The presentation was of only the initial data from the PACCE trial. Clearly, the combination of the anti-EGFR antibody panitumumab to bevacizumab and oxaliplatin-based chemotherapy results in increased toxicity. This has been seen with the addition of EGFR inhibitors to chemotherapy in other studies. Furthermore, there were no signs of synergistic anti-tumor activity and, in fact, evidence of less activity. Possible explanations include increased toxicity from treating everyone, particularly vulnerable populations, with a five drug regimen when only a minority of patients may benefit from adding EGFR inhibition. Further analyses of more mature data including molecular analyses and data from the irinotecan cohort may help explain the unexpected results.

Conclusion

The World Congress is developing into an international forum for gastrointestinal oncology much like the Gastrointestinal Cancers Symposium is becoming in the United States. While many new agents have become available for the treatment of GI cancers, how to choose patients and therapies remains an area of intense research.

References:

[1] Roth AD, Tejpar S, Yan P, et al. Tissue biomarkers (BIOM) in colon cancer (COC): The translational study on the randomized phase III trial comparing infused irinotecan/5-fluorouracil (5-FU)/folinic acid (FA) to 5-FU/FA in stage II-III COC patients (pts). Proceedings from the American Society of Clinical Oncology Conference. Chicago, IL. 2007. Abstract # 4022.

[2] Van Cutsem E, Labianca R, Hossfeld D, et al. Randomized Phase III trial comparing infused irinotecan / 5-fluorouracil (5-FU)/folinic acid (IF) versus 5-FU/FA (F) in stage III colon cancer patients (pts). (PETACC 3). Proceedings from the American Society of Clinical Oncology Conference. Orlando, FL. 2007. Abstract #8.

[3] Roth A, Teipar S, Yan P, et al. Tissue biomarkers (BIOM) in colon cancer (COC): The translational study on the randomized phase III trial comparing infused irinotecan/5-fluorouracil (5-FU)/folinic acid (FA) to 5-FU/FA in stage II-III COC patients (pts). Proceedings from The Ninth World Congress on Gastrointestinal Cancer. Barcelona, Spain. 2007. Abstract # 0036.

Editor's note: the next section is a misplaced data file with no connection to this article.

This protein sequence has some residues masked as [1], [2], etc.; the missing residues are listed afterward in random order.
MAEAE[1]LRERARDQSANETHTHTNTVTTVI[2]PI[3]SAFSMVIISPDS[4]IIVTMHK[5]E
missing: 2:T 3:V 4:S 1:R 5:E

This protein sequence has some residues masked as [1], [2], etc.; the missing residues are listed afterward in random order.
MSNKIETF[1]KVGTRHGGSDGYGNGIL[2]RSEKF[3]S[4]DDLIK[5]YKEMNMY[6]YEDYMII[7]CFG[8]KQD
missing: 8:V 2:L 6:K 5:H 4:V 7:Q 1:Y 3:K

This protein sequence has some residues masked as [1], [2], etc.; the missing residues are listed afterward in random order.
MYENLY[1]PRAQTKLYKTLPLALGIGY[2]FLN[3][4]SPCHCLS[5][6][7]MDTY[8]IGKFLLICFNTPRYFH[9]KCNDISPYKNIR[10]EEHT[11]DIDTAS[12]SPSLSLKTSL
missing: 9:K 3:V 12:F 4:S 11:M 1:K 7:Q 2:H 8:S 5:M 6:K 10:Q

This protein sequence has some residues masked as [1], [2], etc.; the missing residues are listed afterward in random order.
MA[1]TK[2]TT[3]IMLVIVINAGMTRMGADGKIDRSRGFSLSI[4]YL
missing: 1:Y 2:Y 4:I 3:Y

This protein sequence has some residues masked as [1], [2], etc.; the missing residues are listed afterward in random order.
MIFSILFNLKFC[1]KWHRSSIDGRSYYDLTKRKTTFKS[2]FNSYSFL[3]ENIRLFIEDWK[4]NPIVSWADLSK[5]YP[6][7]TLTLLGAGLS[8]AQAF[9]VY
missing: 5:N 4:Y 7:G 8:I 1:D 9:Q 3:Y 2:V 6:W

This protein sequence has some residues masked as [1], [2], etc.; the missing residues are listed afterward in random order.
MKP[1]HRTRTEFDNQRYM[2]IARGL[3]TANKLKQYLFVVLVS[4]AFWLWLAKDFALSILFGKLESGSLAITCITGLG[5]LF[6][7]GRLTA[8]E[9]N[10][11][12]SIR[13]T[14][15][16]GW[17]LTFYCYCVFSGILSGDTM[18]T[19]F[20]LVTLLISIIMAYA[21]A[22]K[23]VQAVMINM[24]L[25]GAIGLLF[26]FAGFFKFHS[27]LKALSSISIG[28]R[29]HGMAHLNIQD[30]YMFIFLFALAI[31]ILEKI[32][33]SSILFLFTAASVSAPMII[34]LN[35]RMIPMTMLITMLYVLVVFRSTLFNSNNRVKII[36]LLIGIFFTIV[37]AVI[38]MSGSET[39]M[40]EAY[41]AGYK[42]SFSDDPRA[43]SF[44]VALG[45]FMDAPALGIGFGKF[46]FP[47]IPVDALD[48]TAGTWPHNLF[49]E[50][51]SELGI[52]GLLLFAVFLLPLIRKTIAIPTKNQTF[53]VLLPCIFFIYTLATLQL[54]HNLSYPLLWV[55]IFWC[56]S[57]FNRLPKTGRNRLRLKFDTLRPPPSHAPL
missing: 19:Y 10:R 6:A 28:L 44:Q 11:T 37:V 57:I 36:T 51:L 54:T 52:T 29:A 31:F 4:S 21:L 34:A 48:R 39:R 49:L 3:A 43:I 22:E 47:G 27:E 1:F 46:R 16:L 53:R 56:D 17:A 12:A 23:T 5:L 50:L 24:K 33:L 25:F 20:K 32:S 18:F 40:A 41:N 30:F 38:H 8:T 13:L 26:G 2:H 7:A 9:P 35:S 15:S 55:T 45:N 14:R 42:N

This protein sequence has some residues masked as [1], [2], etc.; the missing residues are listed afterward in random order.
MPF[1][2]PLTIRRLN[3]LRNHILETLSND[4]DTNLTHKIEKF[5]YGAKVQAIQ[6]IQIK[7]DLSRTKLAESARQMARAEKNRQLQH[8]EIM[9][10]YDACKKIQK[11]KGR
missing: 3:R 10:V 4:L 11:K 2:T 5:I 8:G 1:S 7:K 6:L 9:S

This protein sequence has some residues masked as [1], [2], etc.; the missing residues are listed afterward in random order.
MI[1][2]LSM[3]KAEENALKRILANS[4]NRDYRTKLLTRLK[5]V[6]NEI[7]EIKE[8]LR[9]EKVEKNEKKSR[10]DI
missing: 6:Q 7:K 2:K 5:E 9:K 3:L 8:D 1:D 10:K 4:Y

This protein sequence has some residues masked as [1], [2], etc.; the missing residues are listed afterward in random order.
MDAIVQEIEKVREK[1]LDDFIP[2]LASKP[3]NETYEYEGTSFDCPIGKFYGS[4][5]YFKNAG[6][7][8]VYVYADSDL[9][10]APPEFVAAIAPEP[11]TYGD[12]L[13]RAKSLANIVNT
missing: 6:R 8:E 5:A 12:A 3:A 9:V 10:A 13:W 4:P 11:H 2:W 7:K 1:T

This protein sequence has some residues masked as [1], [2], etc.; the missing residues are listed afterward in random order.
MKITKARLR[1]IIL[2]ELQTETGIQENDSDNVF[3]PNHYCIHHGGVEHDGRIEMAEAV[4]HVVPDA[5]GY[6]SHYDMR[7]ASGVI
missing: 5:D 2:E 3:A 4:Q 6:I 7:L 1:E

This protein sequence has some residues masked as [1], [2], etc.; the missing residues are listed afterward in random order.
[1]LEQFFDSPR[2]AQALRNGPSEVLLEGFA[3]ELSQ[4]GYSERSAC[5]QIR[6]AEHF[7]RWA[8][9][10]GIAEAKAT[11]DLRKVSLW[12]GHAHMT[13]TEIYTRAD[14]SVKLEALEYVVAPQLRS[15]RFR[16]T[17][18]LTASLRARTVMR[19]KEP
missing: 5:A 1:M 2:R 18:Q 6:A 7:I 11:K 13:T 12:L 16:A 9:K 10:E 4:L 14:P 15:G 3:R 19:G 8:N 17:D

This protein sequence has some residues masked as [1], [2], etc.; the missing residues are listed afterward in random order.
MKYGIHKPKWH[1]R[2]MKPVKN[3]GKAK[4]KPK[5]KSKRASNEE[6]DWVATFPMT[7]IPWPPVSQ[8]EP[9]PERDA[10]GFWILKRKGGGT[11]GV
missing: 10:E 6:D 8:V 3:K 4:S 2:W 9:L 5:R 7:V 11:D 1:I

[4] ConroyT, Hua A, Etienne P, et al. A randomized Phase II study evaluating definitive chemoradiotherapy (CRT) with FolFox 4 or 5FU Cisplatin as first line treatment of patients (PTS) with inoperable Esophageal Cancer (IEC). Proceedings from the The Ninth World Congress on Gastrointestinal Cancer. Barcelona, Spain. 2007. Abstract # 0014.

[5] Conroy T, Yataghene Y, Etienne PL, et al. Definitive chemo-radiotherapy (CRT) with folfox 4 or 5FU-cisplatin as first line treatment for patients (pts) with inoperable esophageal cancer (IEC): Final results of a randomized Phase II study. Proceedings from the American Society of Clinical Oncology Conference. Chicago, IL. 2007. Abstract # 4532.

[6] Khushalani NI, Leichman CG, Proulx G, et al. Oxaliplatin in Combination with protracted-Infusion fluorouracil and radiation: Report of a clinical trial for patients with Esophageal Cancer. Journal of Clinical Oncology, Vol 20, Issue 12 (June), 2002: 2844-2850.

[7] Chauffert B, Mornex F, Bonnetain F, et al. Phase III trial comparing initial chemoradiotherapy (intermittent cisplatin and infusional 5-FU) followed by gemcitabine vs. gemcitabine alone in patients with locally advanced non metastatic pancreatic cancer: A FFCD-SFRO study. Proceedings from the American Society of Clinical Oncology Conference. Atlanta, GA. . 2006. Abstract # 4008.

[8] Rougier P, Mornex F, Chauffert B, et al. Unresectable Pancreatic Cancer: Survival and secondary resections after chemoradiotherapy followed by gemcitabine compared to gemcitabine alone (SFRO/FFCD 2000-01 PHASE III TRIAL). Proceedings from the Ninth World Congress on Gastrointestinal Cancer. Barcelona, Spain. 2007. Abstract # 08.

[9] Schuch G, Staroslawska E, Nowacki M, et al. Cetuximab plus 5-Fu/FA/Oxaliplatin (FOLFOX-4) In the first-line treatment of MCRC: Opus, a Phase II study. Proceedings from the Ninth World Congress on Gastrointestinal Cancer. Barcelona, Spain. 2007. Abstract # 022.

[10] Sobrero A, Hochester H, Luppi G, et al. Cetuximab plus irinotecan in patients with MCRC who have failed prior oxaliplatin-based therapy: The Epic Trial. Proceedings from the The Ninth World Congress on Gastrointestinal Cancer. Barcelona, Spain. 2007. Abstract # 030.

[11] Hecht J, Malik I, Gollard R, et al. Pegfilgrastim reduces the indidence of Neutropenia in patients with locally advanced Ormetastatic colon cancer receiving chemotherapy administered every 2 weeks as first-or second-line treatmeant: A Phase II, double -blind, placebo-controlled study. Proceedings from the Ninth World Congress on Gastrointestinal Cancer. Barcelona, Spain. 2007. Abstract # 025.

[12] Saltz LB, Lenz H, Hochster H, et al. Randomized Phase II Trial of Cetuximab/Bevacizumab/Irinotecan (CBI) versus Cetuximab/Bevacizumab (CB) in Irinotecan-Refractory Colorectal Cancer. Proceedings from the American Society of Clinical Oncology Conference. Orlando, FL. 2005. Abstract # 3508.

[13]Hecht J, Mitchell E, Baranda J, et al. Panitumumab antitumor activity in patients (pts) with metastatic colorectal cancer (mCRC) expressing low (1-9%) or negative (<1%) levels of epidermal growth factor receptor (EGFr). Proceedings from the American Society of Clinical Oncology Conference. Atlanta, GA. 2006. Abstract #3547.

[14] Hecht JR, Patnaik A, Berlin J, et al. Panitumumab monotherapy in patients with previously treated metastatic colorectal cancer. Cancer. 2007. Aug 1; Epub ahead of print.